Register for an account


Enter your name and email address below.

Your email address is used to log in and will not be shared or sold. Read our privacy policy.


Website access code

Enter your access code into the form field below.

If you are a Zinio, Nook, Kindle, Apple, or Google Play subscriber, you can enter your website access code to gain subscriber access. Your website access code is located in the upper right corner of the Table of Contents page of your digital edition.


#90: Slick Materials Could Lead to Super Electronics

By Andrew GrantDecember 16, 2010 6:00 AM


Sign up for our email newsletter for the latest science news

Score another point for the physicists who have been working to make our electronic devices continually smaller and faster. The wires inside such devices are now so thin that electrons sometimes have trouble passing through them: A microscopic bump can seem like Mount Everest in a copper strand one-thousandth the thickness of a human hair.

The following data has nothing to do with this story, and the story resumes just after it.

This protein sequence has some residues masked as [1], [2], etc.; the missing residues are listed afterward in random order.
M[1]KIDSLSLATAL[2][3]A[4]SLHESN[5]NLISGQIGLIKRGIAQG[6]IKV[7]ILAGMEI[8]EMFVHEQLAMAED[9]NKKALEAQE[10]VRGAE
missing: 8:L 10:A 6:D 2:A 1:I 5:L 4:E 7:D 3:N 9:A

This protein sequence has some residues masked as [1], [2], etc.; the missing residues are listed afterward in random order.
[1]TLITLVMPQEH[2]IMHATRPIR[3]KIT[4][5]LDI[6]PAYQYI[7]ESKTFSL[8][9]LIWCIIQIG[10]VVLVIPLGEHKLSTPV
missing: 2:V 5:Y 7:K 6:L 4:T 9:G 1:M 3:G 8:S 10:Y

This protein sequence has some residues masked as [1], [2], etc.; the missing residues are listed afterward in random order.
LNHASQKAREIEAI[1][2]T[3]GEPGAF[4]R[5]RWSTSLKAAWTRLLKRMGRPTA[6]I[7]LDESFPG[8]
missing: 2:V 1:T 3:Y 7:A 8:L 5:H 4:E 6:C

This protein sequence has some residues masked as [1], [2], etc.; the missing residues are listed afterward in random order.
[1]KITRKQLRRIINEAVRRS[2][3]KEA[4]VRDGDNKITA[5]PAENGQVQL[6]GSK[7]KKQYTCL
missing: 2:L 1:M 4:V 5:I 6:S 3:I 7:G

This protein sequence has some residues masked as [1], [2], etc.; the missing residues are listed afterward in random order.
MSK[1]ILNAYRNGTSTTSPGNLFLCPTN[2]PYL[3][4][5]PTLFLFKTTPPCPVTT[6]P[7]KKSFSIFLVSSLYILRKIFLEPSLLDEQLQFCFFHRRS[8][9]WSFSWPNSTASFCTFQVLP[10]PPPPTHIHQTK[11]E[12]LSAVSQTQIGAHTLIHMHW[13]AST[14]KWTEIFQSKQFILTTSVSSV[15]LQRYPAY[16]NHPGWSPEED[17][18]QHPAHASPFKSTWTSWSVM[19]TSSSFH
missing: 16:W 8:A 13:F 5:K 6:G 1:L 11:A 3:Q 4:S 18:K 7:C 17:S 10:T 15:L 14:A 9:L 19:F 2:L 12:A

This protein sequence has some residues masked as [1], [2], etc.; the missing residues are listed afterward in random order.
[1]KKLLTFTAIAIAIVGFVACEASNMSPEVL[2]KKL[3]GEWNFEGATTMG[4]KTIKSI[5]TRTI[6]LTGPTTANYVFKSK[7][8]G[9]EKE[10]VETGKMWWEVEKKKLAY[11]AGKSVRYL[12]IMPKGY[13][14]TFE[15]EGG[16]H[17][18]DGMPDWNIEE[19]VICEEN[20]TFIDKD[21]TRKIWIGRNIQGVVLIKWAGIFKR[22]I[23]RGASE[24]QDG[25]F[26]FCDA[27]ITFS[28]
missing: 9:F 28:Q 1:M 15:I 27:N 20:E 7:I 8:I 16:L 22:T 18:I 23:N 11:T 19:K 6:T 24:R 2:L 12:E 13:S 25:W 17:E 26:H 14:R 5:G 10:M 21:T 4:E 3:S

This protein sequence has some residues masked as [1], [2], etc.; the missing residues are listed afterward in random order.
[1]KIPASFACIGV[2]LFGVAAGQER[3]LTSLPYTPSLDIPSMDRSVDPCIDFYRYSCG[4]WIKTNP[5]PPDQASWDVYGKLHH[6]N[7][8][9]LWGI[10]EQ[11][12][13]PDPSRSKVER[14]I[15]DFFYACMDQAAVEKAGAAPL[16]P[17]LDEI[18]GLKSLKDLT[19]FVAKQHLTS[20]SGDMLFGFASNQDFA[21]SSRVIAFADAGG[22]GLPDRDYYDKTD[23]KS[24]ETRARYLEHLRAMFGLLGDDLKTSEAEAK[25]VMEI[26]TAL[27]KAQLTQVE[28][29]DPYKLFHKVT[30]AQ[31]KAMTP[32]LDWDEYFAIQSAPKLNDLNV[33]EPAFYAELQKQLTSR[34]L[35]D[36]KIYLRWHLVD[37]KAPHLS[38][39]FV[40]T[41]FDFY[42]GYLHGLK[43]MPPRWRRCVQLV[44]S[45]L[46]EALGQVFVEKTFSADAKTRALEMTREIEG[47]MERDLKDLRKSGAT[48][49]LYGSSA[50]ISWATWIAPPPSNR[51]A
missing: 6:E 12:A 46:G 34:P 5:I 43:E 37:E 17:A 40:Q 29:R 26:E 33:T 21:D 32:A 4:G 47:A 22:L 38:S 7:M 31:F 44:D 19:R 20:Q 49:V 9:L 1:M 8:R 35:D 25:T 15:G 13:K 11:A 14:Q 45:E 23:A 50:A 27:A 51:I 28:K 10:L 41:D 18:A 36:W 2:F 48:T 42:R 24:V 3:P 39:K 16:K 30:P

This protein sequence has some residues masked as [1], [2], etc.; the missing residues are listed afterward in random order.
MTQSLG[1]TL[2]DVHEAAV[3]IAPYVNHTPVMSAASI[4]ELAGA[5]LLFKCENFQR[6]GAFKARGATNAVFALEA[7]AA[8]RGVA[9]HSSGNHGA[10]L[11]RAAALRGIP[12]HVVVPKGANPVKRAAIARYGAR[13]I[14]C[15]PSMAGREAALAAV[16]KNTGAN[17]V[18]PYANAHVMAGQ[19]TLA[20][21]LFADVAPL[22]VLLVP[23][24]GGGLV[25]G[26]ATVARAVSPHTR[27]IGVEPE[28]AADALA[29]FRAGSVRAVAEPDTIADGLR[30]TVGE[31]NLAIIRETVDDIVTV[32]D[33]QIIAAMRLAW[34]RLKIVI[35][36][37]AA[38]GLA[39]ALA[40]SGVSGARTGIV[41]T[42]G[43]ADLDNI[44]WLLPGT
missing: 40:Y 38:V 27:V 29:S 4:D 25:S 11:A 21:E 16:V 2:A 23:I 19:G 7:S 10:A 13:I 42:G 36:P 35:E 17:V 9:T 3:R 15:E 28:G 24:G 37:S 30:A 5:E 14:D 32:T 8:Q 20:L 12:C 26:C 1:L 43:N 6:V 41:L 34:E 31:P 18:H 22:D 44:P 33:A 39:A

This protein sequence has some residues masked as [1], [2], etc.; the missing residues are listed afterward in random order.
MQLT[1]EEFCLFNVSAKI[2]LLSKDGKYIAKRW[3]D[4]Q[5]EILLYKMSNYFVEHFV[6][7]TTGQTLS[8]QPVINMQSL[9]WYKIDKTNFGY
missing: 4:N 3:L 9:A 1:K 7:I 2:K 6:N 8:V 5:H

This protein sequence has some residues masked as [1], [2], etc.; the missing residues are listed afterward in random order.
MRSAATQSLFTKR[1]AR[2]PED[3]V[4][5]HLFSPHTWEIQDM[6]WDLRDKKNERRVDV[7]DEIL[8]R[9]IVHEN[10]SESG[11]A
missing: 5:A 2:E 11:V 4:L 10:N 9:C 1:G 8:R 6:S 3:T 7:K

But last year a group of researchers at Prince­ton University revealed materials whose surfaces allow electrons to move unimpeded past pesky obstacles. These intriguing materials, called topological insulators, do not allow electrons to pass through (hence the “insulator” part of their name), but their surfaces have proved to be outstanding at shuttling electrons along.

In a study whose results were published in Nature last July, physicist Ali Yazdani used a powerful microscope to track electrons as they encountered stairlike barriers on the surface of antimony, a material that shares several characteristics with topological insulators such as bismuth telluride. In a typical copper wire, most electrons would bounce back from such an obstruction and the rest would get absorbed, impeding the flow. “With copper, surface imperfections slow things down and create unwanted heat,” Yazdani explains. With antimony, however, nearly half the electrons passed right across the barrier. Yazdani thinks that topological insulators might start to replace copper in next-generation electronics.

    3 Free Articles Left

    Want it all? Get unlimited access when you subscribe.


    Already a subscriber? Register or Log In

    Want unlimited access?

    Subscribe today and save 70%


    Already a subscriber? Register or Log In